Blueprint senior correspondent, Uji Abdullahi Iliyasu, is one of the victims of the recent floods in Nasarawa state. In this interview with HELEN OJI, he is appealing to relevant authorities to assist him and other victims to resettle.
What was it that attracted you to this place?
By the time I was building the house by the time I parked it in 2014, there was no flooding in our neighbourhood, but I always wondered why the neighbourhood was called Oversea. My house, without the recent devastating flood, was a tourist delight. And I was working towards making it a kind of resort before the flood. Apart from the beautiful scenery the river provides, I had a beautiful garden at the back of my house where I and my visitors used to relax on weekends. If the river is coming at night, it rumbles like thunder during a storm. We became used to it. But the recent flooding was different. Even old people in town said they had never seen that before.
Why did you choose to live near a river?
You know I am a creative writer, so I get inspiration from river flows. I thought if I could not go to the Bahamas or Brazilian Beach, I would enjoy the scenery the river provides locally. I don’t regret building and living here. Even though it is painful to see many years of sweat going with the flood, I cannot question God. If I had rejected the plot nobody would have forced me to buy it. But I don’t regret building near the river, I love the water.
What is the level of damage here?
On the day of the last flood, I thought God was repeating the Biblical Noah’s flood, but here was no Noah or the Ark. Ancient buildings in Nasarawa town were destroyed as if there had been war. Old houses with brown zincs that stood for more than 200 years had been brought down. The Oversea Bridge leading to the Central Market was submerged. The bridge at Wood Deport linking Nasarawa Pilot Central School was submerged. The bridge connecting the town with Angwan Biri along Toto road was submerged and was shaking. When the information reached me from those who wanted to give me help, I thought the world was coming to an end. I went to pray and told God that if He could save humanity because of one good man, let Him save us because of the righteous among the victims. The river flooded fast. One of my neighbours and his wives and children were evacuated through the fence that leads to the next compound. They couldn’t park away earlier because the husband was doubting the power of the flood until the entrance to the house was no longer passable, so the family was trapped.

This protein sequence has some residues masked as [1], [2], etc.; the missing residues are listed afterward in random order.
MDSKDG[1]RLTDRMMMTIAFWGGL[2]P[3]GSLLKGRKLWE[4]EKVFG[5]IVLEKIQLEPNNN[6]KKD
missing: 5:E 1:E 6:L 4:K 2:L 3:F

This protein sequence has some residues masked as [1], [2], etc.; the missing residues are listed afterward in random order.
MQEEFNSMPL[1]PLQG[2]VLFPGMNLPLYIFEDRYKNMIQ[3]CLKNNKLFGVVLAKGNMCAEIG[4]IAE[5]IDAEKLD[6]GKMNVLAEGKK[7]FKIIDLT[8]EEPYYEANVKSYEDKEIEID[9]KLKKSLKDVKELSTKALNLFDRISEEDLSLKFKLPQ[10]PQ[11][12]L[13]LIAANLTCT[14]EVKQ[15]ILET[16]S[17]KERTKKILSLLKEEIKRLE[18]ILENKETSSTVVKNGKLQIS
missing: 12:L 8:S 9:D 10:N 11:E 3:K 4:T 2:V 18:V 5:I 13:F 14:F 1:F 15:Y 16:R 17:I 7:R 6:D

How many households were affected altogether?
I cannot quantify how many houses have been destroyed but all houses near the river have been submerged. My beautiful garden is gone, my library gone. My peripheral fence gone, the boy’s quarter gone. The main house is damaged and now uninhabitable. My backyard garden which I had earlier mentioned had Banana, mangoes, oranges, palm trees, coconut trees and medicinal herbs that benefit my neighbours. All the garden has been washed away. My once beautiful home has been washed away. Three compounds before my house have also been washed away. My media library which I have been building since I became a journalist in 2008, has been destroyed. My photocopy machine a desktop computer and other valuable effects were destroyed. It is not easy for someone who had lived in a flat to now share a single room with a wife and children in another man’s house. This is my plight.
What kind of intervention do you seek?
The state governor, Engr Abdullahi Sule, said he had ordered immediate evacuation of all houses on the fringes of the river. So, we are waiting for the government. There are two things the government or the National Emergency Management Agency (NEMA) can do to check the flood. The government can build two dikes along the river bank from Upper Oversea through the Pilot Central Primary School to the Abattoir, passing through the Muslim Cemetery at Mangoro Goma away from the town or assess our houses and give us compensations so that we can relocate to safer places. Though Governor Sule had provided relief materials, it is not food we need but compensation so that we relocate far from the river plains.
Has NEMA or the humanitarian ministry officials reached out to you for any succour or palliatives?
Not yet, maybe they have given reliefs to victims who are highly connected. Maybe they will not do anything. What we need is relocation. We need to be relocated. We who have seen the last flood don’t pray to see another one like it.
Going forward, what is your advice to the government?
My advice to the government is to build dikes along the river banks to check the annual river flooding. The river bank has expanded through constant flooding. If people along the river are evacuated without a dike, the solution is not yet found because the river has already developed several channels inland. That means Nasarawa will continue to move away as the river wreaks havoc yearly until only those on the hilltop will be safe. So, the best solution is for the government to erect dikes to check flooding. I am sure building dikes is cheaper than paying compensations to victims so that they can relocate. Now it is very dangerous for any family head to travel and leave his family at home because of the fear of a repeated flood.